Relativism of any sort has taken the back burner, not only among those Leftist Catholics in the Church, but also among the church’s outside enemies. I fondly recall a Nietzsche seminar last semester, during which we read some of the syphilitic babbler’s more nilhistic works. Two people very vocally decried Nietzsche’s nihilism and relativism. The first was me, a political conservative and a philosophical traditionalist. The second was Courtney, vice president of the Black Student Union and part time escort at the local abortion mill. We certainly don’t agree with each other, but Courtney and her sympathizers are no more relativists than the Pope. They preach an anti-orthodoxy, but it is none-the-less dogmatic, in fact it is often more so. Concepts like ‘just war’ or ‘greater good arising from evil’ never appear in the new secular left’s vocabulary; there is no room for nuance. Every regulation of abortion, every parental notification for birth control is not seen as a moderate measure of prudence for the sake of the community. They are instead seen as new fronts in the “War on Women”, as if pro-life legislators or faith-based crisis pregnancy centers were practicing tank maneuvers in their spare time. This hyper-paranoia is not indicative of a relativist, who could care less what his opponents thought or did, but rather indicates a far more nefarious problem. The new left is no longer content to hide behind the thin walls of personal preference and opinion, they now are shoring themselves within a system based on principle.

What then is the cost of all this talk about relativism? Well, imagine if one lantern had been hung in the Old North Church instead of two. Imagine the anticipation of the colonists as they hid along the land route, waiting for the British Army. More importantly, imagine how stupid they would have felt once they realized that the British came by sea and took them by surprise. That, in a nutshell, is what is at stake by raising the alarm for relativism.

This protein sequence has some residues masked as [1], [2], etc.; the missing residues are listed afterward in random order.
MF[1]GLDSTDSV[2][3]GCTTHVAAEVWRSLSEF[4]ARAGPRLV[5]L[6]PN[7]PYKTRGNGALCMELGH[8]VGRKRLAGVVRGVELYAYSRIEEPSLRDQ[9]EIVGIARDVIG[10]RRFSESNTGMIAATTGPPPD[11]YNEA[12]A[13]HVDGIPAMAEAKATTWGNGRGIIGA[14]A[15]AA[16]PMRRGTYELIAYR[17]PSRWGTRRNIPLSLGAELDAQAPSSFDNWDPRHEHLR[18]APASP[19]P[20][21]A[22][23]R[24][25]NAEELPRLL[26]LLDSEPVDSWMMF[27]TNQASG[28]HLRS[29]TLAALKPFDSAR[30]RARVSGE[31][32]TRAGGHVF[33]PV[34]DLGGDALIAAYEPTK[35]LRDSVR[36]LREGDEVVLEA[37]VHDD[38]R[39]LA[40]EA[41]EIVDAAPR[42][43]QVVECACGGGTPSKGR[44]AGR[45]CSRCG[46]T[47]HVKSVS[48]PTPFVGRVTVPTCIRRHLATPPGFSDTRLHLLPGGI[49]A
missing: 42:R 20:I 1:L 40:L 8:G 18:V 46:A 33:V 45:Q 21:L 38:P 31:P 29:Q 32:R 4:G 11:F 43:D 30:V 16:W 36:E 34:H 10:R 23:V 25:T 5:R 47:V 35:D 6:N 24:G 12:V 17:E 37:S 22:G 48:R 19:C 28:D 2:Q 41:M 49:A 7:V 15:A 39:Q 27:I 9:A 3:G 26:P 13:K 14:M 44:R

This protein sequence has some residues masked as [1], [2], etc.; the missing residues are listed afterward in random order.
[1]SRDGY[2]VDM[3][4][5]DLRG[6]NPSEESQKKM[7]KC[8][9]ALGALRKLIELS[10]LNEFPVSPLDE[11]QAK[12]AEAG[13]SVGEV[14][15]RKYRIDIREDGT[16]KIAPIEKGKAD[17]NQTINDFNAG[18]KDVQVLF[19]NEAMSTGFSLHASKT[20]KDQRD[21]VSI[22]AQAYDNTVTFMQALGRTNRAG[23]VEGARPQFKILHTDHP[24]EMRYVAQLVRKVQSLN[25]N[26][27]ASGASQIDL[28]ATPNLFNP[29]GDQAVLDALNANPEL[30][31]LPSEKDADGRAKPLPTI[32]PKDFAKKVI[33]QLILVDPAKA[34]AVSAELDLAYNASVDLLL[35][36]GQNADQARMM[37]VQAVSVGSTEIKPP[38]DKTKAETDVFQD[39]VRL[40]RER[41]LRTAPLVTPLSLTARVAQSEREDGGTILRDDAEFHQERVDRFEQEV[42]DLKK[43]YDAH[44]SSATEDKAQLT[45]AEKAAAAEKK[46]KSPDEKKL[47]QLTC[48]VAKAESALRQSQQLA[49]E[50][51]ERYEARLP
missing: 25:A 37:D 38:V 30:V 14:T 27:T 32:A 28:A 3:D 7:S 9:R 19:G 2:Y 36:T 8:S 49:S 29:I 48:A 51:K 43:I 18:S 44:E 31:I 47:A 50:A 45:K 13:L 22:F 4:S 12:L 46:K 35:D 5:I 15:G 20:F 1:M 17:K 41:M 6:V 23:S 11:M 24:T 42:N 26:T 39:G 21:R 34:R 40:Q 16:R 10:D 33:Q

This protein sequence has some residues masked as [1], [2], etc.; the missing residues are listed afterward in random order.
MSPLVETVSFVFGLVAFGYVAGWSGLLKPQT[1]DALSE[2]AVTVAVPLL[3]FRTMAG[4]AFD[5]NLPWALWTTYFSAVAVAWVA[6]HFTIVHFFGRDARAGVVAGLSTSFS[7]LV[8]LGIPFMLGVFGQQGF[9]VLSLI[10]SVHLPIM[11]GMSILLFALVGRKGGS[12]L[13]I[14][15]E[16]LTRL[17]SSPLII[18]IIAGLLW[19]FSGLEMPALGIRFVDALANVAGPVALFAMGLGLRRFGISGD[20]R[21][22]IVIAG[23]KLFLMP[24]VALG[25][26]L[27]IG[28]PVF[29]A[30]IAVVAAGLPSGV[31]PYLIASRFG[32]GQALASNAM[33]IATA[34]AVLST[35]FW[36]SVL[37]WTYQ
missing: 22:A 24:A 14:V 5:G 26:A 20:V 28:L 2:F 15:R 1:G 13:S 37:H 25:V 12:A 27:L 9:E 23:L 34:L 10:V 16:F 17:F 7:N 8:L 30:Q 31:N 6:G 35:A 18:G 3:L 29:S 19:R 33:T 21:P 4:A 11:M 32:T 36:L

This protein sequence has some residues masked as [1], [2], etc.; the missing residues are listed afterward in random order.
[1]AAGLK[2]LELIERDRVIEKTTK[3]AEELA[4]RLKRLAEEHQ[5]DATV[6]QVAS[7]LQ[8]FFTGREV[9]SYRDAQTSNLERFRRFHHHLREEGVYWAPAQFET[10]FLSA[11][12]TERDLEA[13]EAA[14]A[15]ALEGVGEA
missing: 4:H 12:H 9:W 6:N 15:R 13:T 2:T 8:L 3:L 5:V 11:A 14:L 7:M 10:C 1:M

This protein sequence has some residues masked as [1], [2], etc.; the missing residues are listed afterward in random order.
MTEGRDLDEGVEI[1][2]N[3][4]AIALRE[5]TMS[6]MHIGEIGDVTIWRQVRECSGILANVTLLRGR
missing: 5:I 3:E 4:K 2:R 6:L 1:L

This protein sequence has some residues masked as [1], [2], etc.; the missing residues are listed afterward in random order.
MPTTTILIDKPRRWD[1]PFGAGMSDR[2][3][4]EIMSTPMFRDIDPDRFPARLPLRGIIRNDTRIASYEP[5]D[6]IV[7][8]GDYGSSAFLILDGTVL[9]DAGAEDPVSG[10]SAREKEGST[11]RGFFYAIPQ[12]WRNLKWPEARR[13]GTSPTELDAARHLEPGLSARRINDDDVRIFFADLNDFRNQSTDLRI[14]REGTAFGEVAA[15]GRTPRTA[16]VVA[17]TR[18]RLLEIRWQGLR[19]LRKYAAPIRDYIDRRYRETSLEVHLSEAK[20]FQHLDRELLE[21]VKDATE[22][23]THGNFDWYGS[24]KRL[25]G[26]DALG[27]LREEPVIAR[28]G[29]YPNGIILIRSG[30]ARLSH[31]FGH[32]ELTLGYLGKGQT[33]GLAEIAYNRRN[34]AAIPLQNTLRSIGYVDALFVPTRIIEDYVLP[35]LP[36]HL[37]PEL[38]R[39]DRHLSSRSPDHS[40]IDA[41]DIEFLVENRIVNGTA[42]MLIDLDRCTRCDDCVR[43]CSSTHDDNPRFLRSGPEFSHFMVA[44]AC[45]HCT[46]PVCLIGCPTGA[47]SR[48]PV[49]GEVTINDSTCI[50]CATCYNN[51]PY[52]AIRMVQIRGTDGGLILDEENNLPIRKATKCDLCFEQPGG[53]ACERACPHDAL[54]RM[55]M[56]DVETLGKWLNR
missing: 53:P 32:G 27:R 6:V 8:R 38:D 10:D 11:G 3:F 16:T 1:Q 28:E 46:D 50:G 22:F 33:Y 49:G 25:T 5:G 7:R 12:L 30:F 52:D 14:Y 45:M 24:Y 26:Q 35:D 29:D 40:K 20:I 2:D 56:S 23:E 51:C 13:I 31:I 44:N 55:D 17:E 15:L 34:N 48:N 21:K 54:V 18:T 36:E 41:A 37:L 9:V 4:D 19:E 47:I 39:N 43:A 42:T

Those enemies of the church both internal and external are not returning to relativism for their philosophical nourishment; they are going elsewhere. Any future attempts at defending God, Christianity, morality and the public square will have to acknowledge this fact.

The case of Nancy Pelosi is enough to poke holes in the relativism diagnosis. She is rather notorious for skirting the demands of being a Catholic in favor of defending the new ideology of the Democratic Party, on display prominently at the 2012 National Convention. She, like other political Catholics minimizes the teachings of the church, but it is not in favor of relativism, it is in favor of another belief. She recently gave the game away at a press conference, by referring to the issue of late-term abortions as “sacred ground.”

Then there is Kathleen Sebelius, the new prophet of contraception for all and also a very nominal Catholic. I call her a prophet because she took it upon herself to use the graduation of the Class of 2013 as a soapbox moment for the Affordable Care Act (or ObamaCare as it is usually called).  Telling every graduating college student how wonderful the government is for providing birth control at no cost is not the act of a relativist. Relativists don’t try to convert people. Even the people who see Sebelius as a hero, those women highlighted by Hana Rosin as taking full advantage of the hookup culture, aren’t even relativists. The have much more in common with absolutists than they are aware of. Indeed, the pursuit of sex at the expense of family or lasting relationships is actually a rather twisted form of monastic life.

Then there are the college students who don’t attend FOCUS conferences. People like Courtney from the Nietzsche seminar, or those students highlighted by Kieran Raval in his recent expose on Georgetown. They are the foot soldiers that believe in the divinity of sexuality.

Finally, attention must be paid to the rising tide of gay marriage in this country. I recall receiving a phone call from Minnesotans United for All Families a few weeks before the state was set to vote on an amendment that would define marriage as the union of one man and one woman. The young lady I spoke to was asking me to vote no on the amendment because there was already a law on the books defining marriage according to the conjugal view.